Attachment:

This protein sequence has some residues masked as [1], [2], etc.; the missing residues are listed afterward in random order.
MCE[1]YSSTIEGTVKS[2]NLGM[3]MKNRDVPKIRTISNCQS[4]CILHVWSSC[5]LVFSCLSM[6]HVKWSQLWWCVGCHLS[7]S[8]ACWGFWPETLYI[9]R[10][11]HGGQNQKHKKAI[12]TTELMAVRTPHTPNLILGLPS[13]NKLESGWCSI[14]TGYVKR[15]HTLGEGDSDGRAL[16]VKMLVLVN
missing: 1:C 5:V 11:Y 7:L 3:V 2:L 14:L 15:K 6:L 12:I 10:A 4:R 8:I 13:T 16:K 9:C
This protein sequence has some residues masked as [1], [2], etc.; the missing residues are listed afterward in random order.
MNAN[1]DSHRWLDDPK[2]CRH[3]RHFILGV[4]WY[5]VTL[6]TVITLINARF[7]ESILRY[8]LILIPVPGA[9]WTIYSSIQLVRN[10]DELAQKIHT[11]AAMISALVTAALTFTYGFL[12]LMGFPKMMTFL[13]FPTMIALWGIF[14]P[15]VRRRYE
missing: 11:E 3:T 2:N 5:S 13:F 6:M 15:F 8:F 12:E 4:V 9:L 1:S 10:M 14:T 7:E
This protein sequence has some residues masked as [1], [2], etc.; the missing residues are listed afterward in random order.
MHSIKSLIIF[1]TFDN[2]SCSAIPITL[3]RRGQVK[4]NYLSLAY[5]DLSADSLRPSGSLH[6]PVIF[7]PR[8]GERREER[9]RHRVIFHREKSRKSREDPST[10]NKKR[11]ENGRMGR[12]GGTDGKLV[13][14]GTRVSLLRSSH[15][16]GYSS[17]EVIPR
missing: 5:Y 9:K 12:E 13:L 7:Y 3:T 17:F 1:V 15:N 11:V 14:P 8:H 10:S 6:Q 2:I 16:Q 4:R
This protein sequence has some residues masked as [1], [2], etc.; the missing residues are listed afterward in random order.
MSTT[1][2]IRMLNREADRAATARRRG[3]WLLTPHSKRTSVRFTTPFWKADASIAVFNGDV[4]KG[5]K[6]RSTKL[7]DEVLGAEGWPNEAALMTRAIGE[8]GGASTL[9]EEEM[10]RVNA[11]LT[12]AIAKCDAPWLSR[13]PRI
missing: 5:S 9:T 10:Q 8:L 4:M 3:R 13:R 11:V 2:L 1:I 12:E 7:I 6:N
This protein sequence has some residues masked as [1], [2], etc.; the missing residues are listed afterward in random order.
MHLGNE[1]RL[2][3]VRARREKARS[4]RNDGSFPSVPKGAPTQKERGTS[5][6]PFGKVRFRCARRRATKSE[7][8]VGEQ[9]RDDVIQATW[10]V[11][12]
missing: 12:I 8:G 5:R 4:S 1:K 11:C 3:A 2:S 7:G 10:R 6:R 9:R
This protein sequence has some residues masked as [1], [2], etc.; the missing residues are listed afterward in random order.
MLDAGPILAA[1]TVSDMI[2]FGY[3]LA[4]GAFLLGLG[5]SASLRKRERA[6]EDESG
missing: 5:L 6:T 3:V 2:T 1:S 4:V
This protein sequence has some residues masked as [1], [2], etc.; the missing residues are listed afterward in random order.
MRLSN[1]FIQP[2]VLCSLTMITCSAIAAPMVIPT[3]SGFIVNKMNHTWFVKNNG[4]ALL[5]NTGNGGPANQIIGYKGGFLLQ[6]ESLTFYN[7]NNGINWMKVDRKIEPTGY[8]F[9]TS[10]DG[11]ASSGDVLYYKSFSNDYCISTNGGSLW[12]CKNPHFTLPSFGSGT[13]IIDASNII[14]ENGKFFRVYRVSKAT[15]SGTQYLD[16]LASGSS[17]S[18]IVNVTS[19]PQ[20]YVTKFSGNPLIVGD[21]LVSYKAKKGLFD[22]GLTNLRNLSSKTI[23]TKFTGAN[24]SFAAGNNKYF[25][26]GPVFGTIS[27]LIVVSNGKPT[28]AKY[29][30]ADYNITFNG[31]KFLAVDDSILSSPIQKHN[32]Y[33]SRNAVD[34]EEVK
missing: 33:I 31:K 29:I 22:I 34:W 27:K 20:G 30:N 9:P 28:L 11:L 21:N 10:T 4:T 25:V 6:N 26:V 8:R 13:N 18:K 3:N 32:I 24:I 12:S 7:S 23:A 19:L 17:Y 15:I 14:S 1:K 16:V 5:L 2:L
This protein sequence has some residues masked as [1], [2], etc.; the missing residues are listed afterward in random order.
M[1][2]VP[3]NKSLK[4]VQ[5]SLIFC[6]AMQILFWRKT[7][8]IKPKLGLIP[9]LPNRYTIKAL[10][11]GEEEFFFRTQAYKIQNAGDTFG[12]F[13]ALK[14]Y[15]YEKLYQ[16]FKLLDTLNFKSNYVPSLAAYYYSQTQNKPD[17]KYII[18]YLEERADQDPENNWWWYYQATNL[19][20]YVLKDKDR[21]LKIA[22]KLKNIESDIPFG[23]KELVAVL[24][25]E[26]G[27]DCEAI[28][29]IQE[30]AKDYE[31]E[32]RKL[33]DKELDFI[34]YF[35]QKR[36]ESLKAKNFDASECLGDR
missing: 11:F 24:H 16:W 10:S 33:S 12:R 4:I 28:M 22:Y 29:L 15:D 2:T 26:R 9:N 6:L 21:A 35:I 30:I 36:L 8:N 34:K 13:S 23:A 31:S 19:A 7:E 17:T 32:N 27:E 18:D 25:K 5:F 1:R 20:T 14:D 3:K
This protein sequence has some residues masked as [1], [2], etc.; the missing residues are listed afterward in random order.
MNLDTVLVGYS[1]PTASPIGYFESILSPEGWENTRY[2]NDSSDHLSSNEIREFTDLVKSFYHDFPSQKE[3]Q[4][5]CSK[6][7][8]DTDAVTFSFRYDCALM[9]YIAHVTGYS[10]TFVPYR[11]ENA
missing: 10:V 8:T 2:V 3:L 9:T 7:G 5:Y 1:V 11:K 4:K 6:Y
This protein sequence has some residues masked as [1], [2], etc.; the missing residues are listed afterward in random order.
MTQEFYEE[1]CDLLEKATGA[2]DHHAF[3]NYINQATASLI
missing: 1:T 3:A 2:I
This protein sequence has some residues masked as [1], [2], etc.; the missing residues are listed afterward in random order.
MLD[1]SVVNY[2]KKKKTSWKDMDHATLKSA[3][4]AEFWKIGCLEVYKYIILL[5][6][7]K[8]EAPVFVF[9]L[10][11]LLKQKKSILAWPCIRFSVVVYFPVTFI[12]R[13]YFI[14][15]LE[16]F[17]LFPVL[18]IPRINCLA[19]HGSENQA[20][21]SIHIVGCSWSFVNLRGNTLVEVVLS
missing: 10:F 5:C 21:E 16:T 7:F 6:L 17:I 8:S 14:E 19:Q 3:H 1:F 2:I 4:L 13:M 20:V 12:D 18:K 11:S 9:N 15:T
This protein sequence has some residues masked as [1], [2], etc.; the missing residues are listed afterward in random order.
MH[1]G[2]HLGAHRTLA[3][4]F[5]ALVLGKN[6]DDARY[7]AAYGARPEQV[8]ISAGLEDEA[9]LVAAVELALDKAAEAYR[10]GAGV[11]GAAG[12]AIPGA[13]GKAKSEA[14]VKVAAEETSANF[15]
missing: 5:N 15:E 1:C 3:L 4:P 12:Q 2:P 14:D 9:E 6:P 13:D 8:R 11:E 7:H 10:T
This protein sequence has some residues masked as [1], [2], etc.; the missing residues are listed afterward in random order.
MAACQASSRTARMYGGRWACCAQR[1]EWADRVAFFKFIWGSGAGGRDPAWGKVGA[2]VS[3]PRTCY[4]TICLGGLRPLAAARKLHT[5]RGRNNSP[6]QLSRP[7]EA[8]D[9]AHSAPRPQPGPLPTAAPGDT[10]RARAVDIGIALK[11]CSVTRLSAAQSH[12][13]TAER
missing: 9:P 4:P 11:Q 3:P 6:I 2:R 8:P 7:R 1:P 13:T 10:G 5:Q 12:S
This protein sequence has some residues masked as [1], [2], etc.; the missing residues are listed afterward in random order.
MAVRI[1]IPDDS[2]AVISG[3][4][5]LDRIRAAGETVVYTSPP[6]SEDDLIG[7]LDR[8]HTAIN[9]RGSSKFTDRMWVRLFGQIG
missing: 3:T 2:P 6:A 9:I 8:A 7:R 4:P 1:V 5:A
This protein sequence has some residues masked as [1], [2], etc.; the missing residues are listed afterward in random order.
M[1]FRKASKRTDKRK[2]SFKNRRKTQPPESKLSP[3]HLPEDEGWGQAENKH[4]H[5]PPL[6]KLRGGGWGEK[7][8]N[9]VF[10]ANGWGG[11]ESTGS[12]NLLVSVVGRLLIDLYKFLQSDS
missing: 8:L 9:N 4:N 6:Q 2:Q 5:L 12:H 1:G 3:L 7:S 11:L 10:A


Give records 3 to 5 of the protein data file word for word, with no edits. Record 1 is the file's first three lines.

This protein sequence has some residues masked as [1], [2], etc.; the missing residues are listed afterward in random order.
MHSIKSLIIF[1]TFDN[2]SCSAIPITL[3]RRGQVK[4]NYLSLAY[5]DLSADSLRPSGSLH[6]PVIF[7]PR[8]GERREER[9]RHRVIFHREKSRKSREDPST[10]NKKR[11]ENGRMGR[12]GGTDGKLV[13][14]GTRVSLLRSSH[15][16]GYSS[17]EVIPR
missing: 5:Y 9:K 12:E 13:L 7:Y 3:T 17:F 1:V 15:N 11:V 14:P 8:H 10:S 6:Q 2:I 16:Q 4:R
This protein sequence has some residues masked as [1], [2], etc.; the missing residues are listed afterward in random order.
MSTT[1][2]IRMLNREADRAATARRRG[3]WLLTPHSKRTSVRFTTPFWKADASIAVFNGDV[4]KG[5]K[6]RSTKL[7]DEVLGAEGWPNEAALMTRAIGE[8]GGASTL[9]EEEM[10]RVNA[11]LT[12]AIAKCDAPWLSR[13]PRI
missing: 5:S 9:T 10:Q 8:L 4:M 3:R 13:R 11:V 2:L 1:I 12:E 7:I 6:N
This protein sequence has some residues masked as [1], [2], etc.; the missing residues are listed afterward in random order.
MHLGNE[1]RL[2][3]VRARREKARS[4]RNDGSFPSVPKGAPTQKERGTS[5][6]PFGKVRFRCARRRATKSE[7][8]VGEQ[9]RDDVIQATW[10]V[11][12]
missing: 12:I 8:G 5:R 4:S 1:K 11:C 3:A 2:S 7:G 10:R 6:R 9:R